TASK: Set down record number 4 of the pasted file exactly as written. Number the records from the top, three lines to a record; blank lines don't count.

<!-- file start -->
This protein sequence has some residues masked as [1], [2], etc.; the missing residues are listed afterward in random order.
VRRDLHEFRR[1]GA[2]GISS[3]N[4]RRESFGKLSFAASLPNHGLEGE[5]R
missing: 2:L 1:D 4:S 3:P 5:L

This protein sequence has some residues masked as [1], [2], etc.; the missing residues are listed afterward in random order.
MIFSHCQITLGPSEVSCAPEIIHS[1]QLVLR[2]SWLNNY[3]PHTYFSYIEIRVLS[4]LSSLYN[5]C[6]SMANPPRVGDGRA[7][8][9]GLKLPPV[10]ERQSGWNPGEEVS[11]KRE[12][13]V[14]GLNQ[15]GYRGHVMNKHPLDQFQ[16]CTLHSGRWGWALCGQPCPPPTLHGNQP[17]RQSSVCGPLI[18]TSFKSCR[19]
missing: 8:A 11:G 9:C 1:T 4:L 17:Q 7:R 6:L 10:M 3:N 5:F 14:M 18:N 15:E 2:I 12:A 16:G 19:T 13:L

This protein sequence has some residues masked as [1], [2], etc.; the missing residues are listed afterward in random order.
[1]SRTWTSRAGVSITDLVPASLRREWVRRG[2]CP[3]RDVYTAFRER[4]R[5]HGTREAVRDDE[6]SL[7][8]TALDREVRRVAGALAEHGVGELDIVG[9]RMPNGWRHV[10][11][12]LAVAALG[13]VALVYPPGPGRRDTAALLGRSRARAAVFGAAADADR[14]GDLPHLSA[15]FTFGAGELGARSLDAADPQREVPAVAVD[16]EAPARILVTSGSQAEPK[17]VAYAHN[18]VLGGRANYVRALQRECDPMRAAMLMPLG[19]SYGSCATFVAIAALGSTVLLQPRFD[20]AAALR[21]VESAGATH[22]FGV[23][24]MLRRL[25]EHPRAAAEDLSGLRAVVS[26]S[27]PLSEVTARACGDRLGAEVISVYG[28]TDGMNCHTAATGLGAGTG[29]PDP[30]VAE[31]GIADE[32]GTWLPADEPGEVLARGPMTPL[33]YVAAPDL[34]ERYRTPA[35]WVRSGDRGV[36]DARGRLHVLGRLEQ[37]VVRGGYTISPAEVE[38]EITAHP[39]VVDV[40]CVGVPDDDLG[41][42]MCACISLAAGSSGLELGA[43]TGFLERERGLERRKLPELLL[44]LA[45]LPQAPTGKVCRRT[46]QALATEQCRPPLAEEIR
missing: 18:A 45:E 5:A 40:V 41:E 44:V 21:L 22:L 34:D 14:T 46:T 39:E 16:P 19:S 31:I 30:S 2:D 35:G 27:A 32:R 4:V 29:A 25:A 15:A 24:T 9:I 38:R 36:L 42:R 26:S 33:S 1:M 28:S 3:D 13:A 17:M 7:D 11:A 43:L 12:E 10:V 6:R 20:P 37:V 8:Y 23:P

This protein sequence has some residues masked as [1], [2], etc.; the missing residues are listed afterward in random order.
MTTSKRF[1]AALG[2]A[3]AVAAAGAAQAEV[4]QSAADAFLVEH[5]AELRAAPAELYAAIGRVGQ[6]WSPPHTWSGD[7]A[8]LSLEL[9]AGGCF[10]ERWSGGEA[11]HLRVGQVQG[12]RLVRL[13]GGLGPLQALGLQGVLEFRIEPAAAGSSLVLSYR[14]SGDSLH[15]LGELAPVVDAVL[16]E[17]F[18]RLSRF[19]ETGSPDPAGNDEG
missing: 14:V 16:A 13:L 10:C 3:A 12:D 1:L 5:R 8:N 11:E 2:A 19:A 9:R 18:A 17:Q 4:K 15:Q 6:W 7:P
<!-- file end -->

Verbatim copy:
This protein sequence has some residues masked as [1], [2], etc.; the missing residues are listed afterward in random order.
MTTSKRF[1]AALG[2]A[3]AVAAAGAAQAEV[4]QSAADAFLVEH[5]AELRAAPAELYAAIGRVGQ[6]WSPPHTWSGD[7]A[8]LSLEL[9]AGGCF[10]ERWSGGEA[11]HLRVGQVQG[12]RLVRL[13]GGLGPLQALGLQGVLEFRIEPAAAGSSLVLSYR[14]SGDSLH[15]LGELAPVVDAVL[16]E[17]F[18]RLSRF[19]ETGSPDPAGNDEG
missing: 14:V 16:A 13:L 10:C 3:A 12:D 1:L 5:R 8:N 11:E 2:A 19:A 9:R 18:A 17:Q 4:K 15:Q 6:W 7:P